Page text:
Thoughts on enhancing the Simple KVM Service

We could enhance our virtualisation facilities in any number of ways, but before we get too ambitious it might be wise to first address the main shortcoming of the existing Simple KVM Service. This service has made it fairly easy and quick for computing staff to fire up a new DICE virtual machine as needed. To that extent it has been a big success. However from the MPU point of view it needs improvement, because maintenance can be a lot more time-consuming than it really needs to be.

It's a pain in the neck to free up a KVM server for maintenance work (reboots, updating firmware, etc.).

Each server runs a number of VMs, each of which can support multiple services, used by various overlapping groups of users around the world. Time has to be taken to carefully compile a list of each service running on each VM on the KVM server in question, together with the financial, political and technical importance of each; to assess what action would therefore be appropriate for each (migration to another server, user announcement, temporary shutdown) and to plan and execute the migrations and issue the announcements often several days beforehand.

Migrating VMs from one KVM server to another can itself be fraught with problems.

Separate storage for each server.
Each KVM server uses its own storage pool(s), so each VM's storage has to be copied from the origin storage pool to the destination storage pool. The copying process takes a long time (tens of minutes for each VM).
Uniquely named storage pools.
Storage pools have different names, so the name of the pool used by the VM has to be changed or fudged somehow for the migration to work.
KVM/QEMU software problems.
Software bugs and incompatibilities have led to failed migrations. (The version of software in use when a VM was last started is the one at issue so updates to VM software don't immediately help.)
Network differences.
VMs use different network subnets at each site. This makes it difficult to preserve a VM's network connection when migrating from one site to another, effectively making cross-site migration impossible.

Now that we have access to a variety of distributed parallel fault-tolerant file systems, it should be possible to share one single storage pool across several KVM servers. This would have advantages:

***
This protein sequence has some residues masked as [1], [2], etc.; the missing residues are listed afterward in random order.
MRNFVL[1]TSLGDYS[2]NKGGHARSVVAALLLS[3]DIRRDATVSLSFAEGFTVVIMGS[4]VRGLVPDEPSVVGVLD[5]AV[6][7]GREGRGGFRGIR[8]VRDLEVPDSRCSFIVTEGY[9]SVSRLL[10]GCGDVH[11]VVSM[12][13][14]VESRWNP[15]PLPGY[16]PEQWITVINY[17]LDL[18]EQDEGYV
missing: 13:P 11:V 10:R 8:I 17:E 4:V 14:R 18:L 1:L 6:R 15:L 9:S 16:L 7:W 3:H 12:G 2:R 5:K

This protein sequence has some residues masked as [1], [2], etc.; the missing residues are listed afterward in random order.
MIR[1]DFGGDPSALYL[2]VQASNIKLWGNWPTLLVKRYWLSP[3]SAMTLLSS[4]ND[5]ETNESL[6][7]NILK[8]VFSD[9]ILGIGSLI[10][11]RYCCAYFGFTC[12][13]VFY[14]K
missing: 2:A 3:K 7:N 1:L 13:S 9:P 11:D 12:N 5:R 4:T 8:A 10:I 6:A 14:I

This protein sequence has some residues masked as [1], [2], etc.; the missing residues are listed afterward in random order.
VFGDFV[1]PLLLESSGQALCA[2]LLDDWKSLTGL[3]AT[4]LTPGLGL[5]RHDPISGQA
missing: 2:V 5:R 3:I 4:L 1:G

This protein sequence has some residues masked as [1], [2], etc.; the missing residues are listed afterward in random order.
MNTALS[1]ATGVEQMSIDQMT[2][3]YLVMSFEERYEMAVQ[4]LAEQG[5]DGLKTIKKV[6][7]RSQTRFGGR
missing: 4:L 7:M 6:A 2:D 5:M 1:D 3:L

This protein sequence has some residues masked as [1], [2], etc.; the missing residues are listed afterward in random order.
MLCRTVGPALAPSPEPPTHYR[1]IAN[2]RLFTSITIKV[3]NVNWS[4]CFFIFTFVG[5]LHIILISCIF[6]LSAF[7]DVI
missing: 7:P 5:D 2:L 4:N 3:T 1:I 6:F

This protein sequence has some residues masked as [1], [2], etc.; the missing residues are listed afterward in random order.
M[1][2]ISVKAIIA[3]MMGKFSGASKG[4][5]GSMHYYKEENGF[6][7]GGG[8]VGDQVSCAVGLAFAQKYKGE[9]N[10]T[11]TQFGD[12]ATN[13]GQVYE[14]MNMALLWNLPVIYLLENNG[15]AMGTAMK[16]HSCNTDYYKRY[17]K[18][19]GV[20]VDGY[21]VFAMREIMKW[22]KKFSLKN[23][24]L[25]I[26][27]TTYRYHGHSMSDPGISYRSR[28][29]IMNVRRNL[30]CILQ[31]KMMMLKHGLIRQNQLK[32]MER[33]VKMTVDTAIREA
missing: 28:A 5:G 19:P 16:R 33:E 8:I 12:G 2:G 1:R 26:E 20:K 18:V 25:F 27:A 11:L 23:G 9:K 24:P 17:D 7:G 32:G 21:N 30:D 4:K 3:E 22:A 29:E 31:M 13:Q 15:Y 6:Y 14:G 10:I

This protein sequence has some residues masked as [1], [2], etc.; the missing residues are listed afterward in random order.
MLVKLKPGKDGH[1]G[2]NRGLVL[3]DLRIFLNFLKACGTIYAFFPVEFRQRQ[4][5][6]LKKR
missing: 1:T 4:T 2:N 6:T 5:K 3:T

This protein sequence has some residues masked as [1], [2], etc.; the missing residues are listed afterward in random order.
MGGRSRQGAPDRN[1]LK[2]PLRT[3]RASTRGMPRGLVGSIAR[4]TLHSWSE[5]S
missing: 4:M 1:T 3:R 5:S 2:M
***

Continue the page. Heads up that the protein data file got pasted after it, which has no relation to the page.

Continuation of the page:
• The sudden loss of a server would not result in data loss from the storage pool, as the data would be redundantly shared across all participating servers.
  • All of the pool's data would be available to all of the servers. Migration would therefore be dramatically quicker (taking seconds rather than tens of minutes) as it would only involve the copying of the running state of the VM from one server to another; the VM's storage would not have to move.
Migration problems would then be limited to the network issue and to the bugs inherent in the migration process. The migration bugs which have affected us before now are believed to have been solved. For the time being we could limit migration to intra-site only (as at present) to avoid VM network problems.

Courses of action:

  • Briefly check the current bugginess or otherwise of KVM migration. This shouldn't take long.
  • Inquire into the possibility of intersite networking solutions, either to share subnets across sites or to make it more straightforward for a running VM to shift from one subnet to another. This might possibly bear fruit but probably not as the infrastructure unit has already indicated that cross-site shared subnets are generally a really bad idea.
  • Set up a shared fault-tolerant filesystem between test KVM servers and play about with it to test configurations, reliability etc. Other Schools, notably SEE, already successfully use such a shared filesystem for their virtualisation services. It would be a good idea for us to compare notes with them and share technology and solutions where we can. In addition Iain Rae and Graham Dutton have had an initial look at this with hopeful results.

-- ChrisCooke - 27 Feb, 2 Apr 2015

Topic revision: r3 - 02 Apr 2015 - 08:51:57 - ChrisCooke
 
This site is powered by the TWiki collaboration platformCopyright © by the contributing authors. All material on this collaboration platform is the property of the contributing authors.
Ideas, requests, problems regarding TWiki? Send feedback
This Wiki uses Cookies